Talks of imminent protests outside a number of retailers who are currently using below cost of production pricing strategies to sell vegetables is being discussed.
This is according to Gerard Reilly, horticulture chairman of the Irish Farmers Association (IFA).
Speaking to AgriLand this morning, he said this selling strategy was a big issue for farmers.
“Retailers sell a product for a price below the cost of production to get the product in, but it’s the product that is being sacrificed at the end of the day.
“Protests in supermarkets are a very effective way to demonstrate. Farmers in the IFA are prepared to visit every site in the country if needs be to protest and get the word out there. All producers are looking for is a level price, we cannot afford to be making dips.”
Meanwhile commercial vegetable grower Matt Foley of Kilbush Nurseries in county Dublin said he was hugely disappointed in current price structures at a number of retailers.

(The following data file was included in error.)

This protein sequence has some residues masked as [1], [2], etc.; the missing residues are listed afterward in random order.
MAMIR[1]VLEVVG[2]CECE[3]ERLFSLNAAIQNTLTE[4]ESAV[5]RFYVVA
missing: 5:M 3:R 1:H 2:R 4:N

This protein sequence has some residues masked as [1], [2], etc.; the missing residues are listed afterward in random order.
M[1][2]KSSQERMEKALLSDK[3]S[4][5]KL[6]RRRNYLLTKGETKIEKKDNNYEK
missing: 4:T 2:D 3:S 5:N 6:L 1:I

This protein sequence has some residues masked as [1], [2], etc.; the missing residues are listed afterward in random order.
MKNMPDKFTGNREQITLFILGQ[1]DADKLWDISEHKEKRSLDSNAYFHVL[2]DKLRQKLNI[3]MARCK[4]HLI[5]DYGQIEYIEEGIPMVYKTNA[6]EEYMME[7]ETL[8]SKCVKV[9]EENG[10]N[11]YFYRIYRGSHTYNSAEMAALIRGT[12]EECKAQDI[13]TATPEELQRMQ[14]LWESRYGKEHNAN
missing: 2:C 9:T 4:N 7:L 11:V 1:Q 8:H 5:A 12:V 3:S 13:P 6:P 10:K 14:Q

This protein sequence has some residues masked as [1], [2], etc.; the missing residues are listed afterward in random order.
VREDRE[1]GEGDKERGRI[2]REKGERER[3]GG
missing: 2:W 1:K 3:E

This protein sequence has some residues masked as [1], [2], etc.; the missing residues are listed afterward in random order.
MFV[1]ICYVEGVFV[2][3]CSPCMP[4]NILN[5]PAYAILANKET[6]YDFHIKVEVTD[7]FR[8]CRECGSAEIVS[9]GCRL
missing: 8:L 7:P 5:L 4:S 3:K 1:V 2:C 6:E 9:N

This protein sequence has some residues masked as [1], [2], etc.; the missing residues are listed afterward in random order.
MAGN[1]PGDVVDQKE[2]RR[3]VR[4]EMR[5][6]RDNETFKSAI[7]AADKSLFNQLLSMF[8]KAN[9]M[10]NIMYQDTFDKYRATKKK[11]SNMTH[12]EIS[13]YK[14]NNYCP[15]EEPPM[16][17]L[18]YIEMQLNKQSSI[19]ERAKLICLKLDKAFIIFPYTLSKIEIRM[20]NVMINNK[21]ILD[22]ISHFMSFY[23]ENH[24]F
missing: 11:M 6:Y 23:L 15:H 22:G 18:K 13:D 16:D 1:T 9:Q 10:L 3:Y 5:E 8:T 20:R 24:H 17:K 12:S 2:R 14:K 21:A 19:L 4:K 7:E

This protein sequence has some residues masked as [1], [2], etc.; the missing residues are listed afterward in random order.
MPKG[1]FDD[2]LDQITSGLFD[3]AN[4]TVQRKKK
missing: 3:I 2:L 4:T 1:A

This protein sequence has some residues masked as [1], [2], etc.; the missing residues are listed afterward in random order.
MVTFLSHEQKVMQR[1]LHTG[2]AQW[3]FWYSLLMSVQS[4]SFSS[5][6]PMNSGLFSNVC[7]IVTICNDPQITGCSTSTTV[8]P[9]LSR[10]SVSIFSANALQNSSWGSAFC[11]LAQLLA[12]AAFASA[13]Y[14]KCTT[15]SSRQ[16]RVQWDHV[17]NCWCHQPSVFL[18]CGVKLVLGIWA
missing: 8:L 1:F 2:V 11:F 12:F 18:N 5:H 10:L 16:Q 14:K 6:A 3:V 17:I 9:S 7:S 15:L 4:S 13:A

“The fact that food is given away for free effectively degrades the value of food, the stuff people put into their mouths. It gives people the perception that food can be produced for nothing. All that effort does not come cheap. It is very disappointing.”
Speaking to AgriLand, a Cavan-based commercial mushroom grower, who wished to remain anonymous, said his company stands firm on promotion agreements. The grower has a number of significant contracts with Irish discounters and their UK counterparts.
“We don’t participate in promotions. We don’t reduce our price even though a number of retailers would try and force us to,” he said.
“We do not entertain promotions just to gain a short-term greater market share. We see vegetables selling for five cent and six cent a kilo which is ridiculous.”
He is calling on producers not to tolerate promotion price contracts.
“If producers are willing to drop their price they are fools…margins need to be maintained to survive. This is not price fixing, it’s the reality of the commercial sector.”
Currently IFA crisis talks are under way today at the Farm Centre in Dublin.
Meanwhile, a spokesman for Retail Ireland, who represents a large number of supermarkets across the country, said it was not in a position to discuss prices. “You have to ask each individual supermarket to comment on their own prices,” he added.
Retailers response and pricing report to follow